Brain Pickings has a free of charge Sunday digest of the week’s most interesting and articles that are inspiring art

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Brain Pickings has a totally free Sunday digest of the week’s most interesting and articles that are inspiring art, science, philosophy, creativity, children’s books, along with other strands of our search for truth, beauty, and meaning. Here is an example. Like? Claim yours:

midweek newsletter

Also: Because Brain Pickings is within its twelfth year and because I write primarily about ideas of an ageless character, We have decided to plunge into my vast archive every Wednesday and select through the tens of thousands of essays one worth resurfacing and resavoring. Sign up for this free midweek pick-me-up for heart, mind, and spirit below — it is separate do my essay through the standard Sunday digest of the latest pieces:

The More Loving One: Astrophysicist Janna Levin Reads W.H. Auden’s Sublime Ode to the Unrequited Love for the Universe

Favorite Books of 2018

Emily Dickinson’s Electric Love Letters to Susan Gilbert

Rebecca Solnit’s Lovely Letter to Children Regarding How Books Solace, Empower, and Transform Us

A Brave and Startling Truth: Astrophysicist Janna Levin Reads Maya Angelou’s Stunning Humanist Poem That Flew to Space, Inspired by Carl Sagan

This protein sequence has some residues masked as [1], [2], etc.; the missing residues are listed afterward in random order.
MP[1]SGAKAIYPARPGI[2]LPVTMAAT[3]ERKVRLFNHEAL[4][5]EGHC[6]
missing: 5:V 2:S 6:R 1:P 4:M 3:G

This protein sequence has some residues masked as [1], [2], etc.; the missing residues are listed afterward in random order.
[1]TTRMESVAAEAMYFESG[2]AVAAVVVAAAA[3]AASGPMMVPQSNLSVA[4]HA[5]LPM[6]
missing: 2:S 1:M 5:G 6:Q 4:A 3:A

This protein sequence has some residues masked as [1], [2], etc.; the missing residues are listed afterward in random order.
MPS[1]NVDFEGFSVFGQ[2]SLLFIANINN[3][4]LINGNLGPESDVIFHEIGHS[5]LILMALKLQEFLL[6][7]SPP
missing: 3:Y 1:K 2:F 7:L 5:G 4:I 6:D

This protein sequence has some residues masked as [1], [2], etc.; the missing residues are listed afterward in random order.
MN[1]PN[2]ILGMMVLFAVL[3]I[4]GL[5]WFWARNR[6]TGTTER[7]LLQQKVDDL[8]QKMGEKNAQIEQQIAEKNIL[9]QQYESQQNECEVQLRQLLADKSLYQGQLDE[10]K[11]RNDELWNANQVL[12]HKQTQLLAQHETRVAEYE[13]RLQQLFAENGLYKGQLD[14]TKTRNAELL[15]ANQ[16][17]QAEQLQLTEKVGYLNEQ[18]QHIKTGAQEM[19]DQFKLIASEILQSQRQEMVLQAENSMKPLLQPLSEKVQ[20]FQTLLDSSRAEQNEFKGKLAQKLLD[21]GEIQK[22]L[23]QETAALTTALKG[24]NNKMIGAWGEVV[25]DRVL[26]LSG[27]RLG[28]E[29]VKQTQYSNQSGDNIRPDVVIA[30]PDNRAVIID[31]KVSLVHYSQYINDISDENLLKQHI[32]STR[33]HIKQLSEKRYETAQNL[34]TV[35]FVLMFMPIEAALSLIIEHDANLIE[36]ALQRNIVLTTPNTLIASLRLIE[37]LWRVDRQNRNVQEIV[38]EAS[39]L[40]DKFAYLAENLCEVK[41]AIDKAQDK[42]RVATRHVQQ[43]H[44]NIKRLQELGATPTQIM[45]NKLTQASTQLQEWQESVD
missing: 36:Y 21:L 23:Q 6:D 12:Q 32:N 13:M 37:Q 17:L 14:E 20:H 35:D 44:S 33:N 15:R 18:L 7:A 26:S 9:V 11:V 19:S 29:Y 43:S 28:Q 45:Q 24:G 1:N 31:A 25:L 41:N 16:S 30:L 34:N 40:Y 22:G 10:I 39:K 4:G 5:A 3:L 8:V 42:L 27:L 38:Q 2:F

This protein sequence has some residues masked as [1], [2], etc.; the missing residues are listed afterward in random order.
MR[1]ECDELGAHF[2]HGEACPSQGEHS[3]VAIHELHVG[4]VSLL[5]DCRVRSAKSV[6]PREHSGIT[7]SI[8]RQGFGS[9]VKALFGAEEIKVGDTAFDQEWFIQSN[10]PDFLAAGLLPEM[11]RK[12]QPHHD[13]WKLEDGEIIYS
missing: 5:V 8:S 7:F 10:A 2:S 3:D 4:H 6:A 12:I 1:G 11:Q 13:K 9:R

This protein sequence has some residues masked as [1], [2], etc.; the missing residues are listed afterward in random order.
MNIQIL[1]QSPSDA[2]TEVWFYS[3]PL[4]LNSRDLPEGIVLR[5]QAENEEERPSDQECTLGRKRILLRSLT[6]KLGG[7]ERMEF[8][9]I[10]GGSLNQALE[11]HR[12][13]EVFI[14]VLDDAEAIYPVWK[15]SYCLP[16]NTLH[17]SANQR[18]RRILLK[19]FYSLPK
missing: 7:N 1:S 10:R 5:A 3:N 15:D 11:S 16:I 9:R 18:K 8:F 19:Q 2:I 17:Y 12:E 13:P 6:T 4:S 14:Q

In Praise of the Telescopic Perspective: A Reflection on coping with Turbulent Times

A Stoic’s Key to Peace of Mind: Seneca in the Ant >

The Courage to Be Yourself: E.E. Cummings on Art, Life, and Being Unafra >

10 Learnings from a decade of Brain Pickings

The Writing of “Silent Spring”: Rachel Carson and the Culture-Shifting Courage to Speak Inconvenient Truth to Power

Timeless Suggestions About Writing: The Collected Wisdom of Great Writers

A Rap on Race: Margaret Mead and James Baldwin’s Rare Conversation on Forgiveness therefore the Difference Between Guilt and Responsibility

The Science of Stress and exactly how Our Emotions Affect Our Susceptibility to Burnout and Disease

Mary Oliver about what Attention Really Means and Her Moving Elegy on her behalf soul mates

Rebecca Solnit on Hope in Dark Times, Resisting the Defeatism of Easy Despair, and What Victory Really opportinity for Movements of Social Change

The Lonely City: Adventures into the Art to be Alone

Fixed vs. Growth: The Two Basic Mindsets That Shape Our Lives

Related Reads

Annie Dillard regarding the Art of this Essay and the Different Responsibilities of Narrative Nonfiction, Poetry, and Short Stories

Ted Hughes on how best to Be a Writer: A Letter of Advice to His 18-Year-Old Daughter

W.E.B. Dubois on Earning One’s Privilege: his letter that is magnificent of to His Teenage Daughter

Famous Writers’ Sleep Habits vs. Literary Productivity, Visualized

7 Life-Learnings from 7 Years of Brain Pickings, Illustrated

Anaпs Nin on Love, Hand-Lettered by Debbie Millman

Anaпs Nin on Real Love, Illustrated by Debbie Millman

Susan Sontag on Love: Illustrated Diary Excerpts

Susan Sontag on Art: Illustrated Diary Excerpts

Albert Camus on Happiness and Love, Illustrated by Wendy MacNaughton

The Holstee Manifesto

The Silent Music associated with Mind: Remembering Oliver Sacks